"Our Challenge is to link blogs in a way that retains independent thought while creating a jazz community. A blog based info accelerator helps us engage with information, conferences, CoP's in a different way. We can being to face up to the 365/7/24/60/60 world. Our connections help us do it. They are skills that are worth passing along and providing to others.
Let's consider creating an environment for "paid" membership with a BAND of people that enables them to become better connected, build new relationships and stay on the leading edge of learning even when they simply don't have the time. Blogging is a natural for the "listening post", the early warning radar, and for scanning upstream. I've been able to identify for some time an emergent blogging community that could do this in the KM area. Sales and Marketing topics are less clear, while in the last few weeks I've finally found some additional "futures" blogs. "
This 'band' or panel could be extended to many areas other than KM ... research is one area that comes to mind .... with access provided for members to thought leaders through conversations and encounters, and the potential for deeper studies that may be required, for a fee.
Hmmm ... sounds terrific ... am interested ... and perhaps am one of the many bloggers thats believes blogging can pay !
Lets take this forward Stuart into a business model that really works !
Next steps ?
6:09:57 PM comment  trackback 
Turning Ideas into Action (2) - Corporate Blogging
Some neat rap on corporate blogging ...
Rajeev Sharma, a doctoral student at IIM Bangalore makes some neat suggestions on how to get corporates blogging.
"Blogs can be used by the Product/Service develpoment department to gain information about the market perception and what consumer wants. Example: Microsoft employees are actively seeking information which can be used for developing their new OS - Longhorn. Now how much company was ready to pay for this information (without using the blogs) is the value that can be attributed to the use of blogs"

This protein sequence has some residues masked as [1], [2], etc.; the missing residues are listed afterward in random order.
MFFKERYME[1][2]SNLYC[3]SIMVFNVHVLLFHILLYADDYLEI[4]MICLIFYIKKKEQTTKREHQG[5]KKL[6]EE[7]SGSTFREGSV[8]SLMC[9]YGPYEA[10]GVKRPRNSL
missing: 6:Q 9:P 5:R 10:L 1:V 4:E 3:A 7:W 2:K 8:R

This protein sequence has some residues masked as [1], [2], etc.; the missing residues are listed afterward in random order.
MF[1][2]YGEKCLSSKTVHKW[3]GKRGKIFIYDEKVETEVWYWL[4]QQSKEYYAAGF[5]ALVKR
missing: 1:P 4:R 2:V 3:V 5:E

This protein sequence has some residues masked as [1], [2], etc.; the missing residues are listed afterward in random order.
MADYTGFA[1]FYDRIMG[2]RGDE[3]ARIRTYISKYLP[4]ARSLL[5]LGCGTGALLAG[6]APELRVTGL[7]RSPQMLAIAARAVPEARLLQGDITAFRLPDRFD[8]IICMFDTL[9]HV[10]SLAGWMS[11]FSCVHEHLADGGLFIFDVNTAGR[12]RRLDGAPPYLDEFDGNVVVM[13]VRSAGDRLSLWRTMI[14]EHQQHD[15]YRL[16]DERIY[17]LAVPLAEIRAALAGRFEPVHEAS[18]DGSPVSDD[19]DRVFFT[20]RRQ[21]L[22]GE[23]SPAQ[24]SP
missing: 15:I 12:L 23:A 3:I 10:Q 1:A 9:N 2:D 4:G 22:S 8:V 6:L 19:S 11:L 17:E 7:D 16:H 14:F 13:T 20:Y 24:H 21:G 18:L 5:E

I like his 'afterthoughts' too Ö on meeting customer needs and on ëusabilityí of software and its implementation within a context. Thanks Rajeev - will put in these thoughts into my proposal.
And Rob asks :
"I wonder. Can you package and sell a tool that will destroy the command and control system to the command and control system? .... Can you package or sell a product that will overthrow this system? They will never buy. So what do we do Dina? I think of disease or Homer. True viral marketing where we infect part of the system with a small virus that slips in under the immune system. Or Homerically we find a larger unit and describe blogging in non threatening terms so that the Trojans drag the horse inside their own walls."
Rob, i think we are yet to find the right approach. Perhaps the ideal is a combination of both.
While conventional wisdom would make me tend towards virus or disease - with small infections and injections at regular intervals, with the hope that it snowballs. Yet i do feel it will be most effective if combined with the Trojan Horse approach. And there are lessons in this metaphor ... it is only when the Trojans really got 'into the minds' of the Greeks that they could come up with a solution. More, they 'slipped' it in using a Greek idiom - a statue of a horse. And made it irresistable in its 'packaging'.
So first steps would be to really understand the organisational culture (and examine all the nuances of 'command and control' for that specific organisation), figure out employee needs from a KM system or communications system, and examine current KM and communication systems in place.
Just thought i'd share this little exchange i had with Stuart around this topic - it helped me articulate my thoughts better :
Dina : what do u think ... virus/disease .... or trojan horse ?
Stuart has also blogged a list of references for corporate blogging and social software. Its an interesting compilation - has diverse views and is from many sources.
12:35:57 PM comment  trackback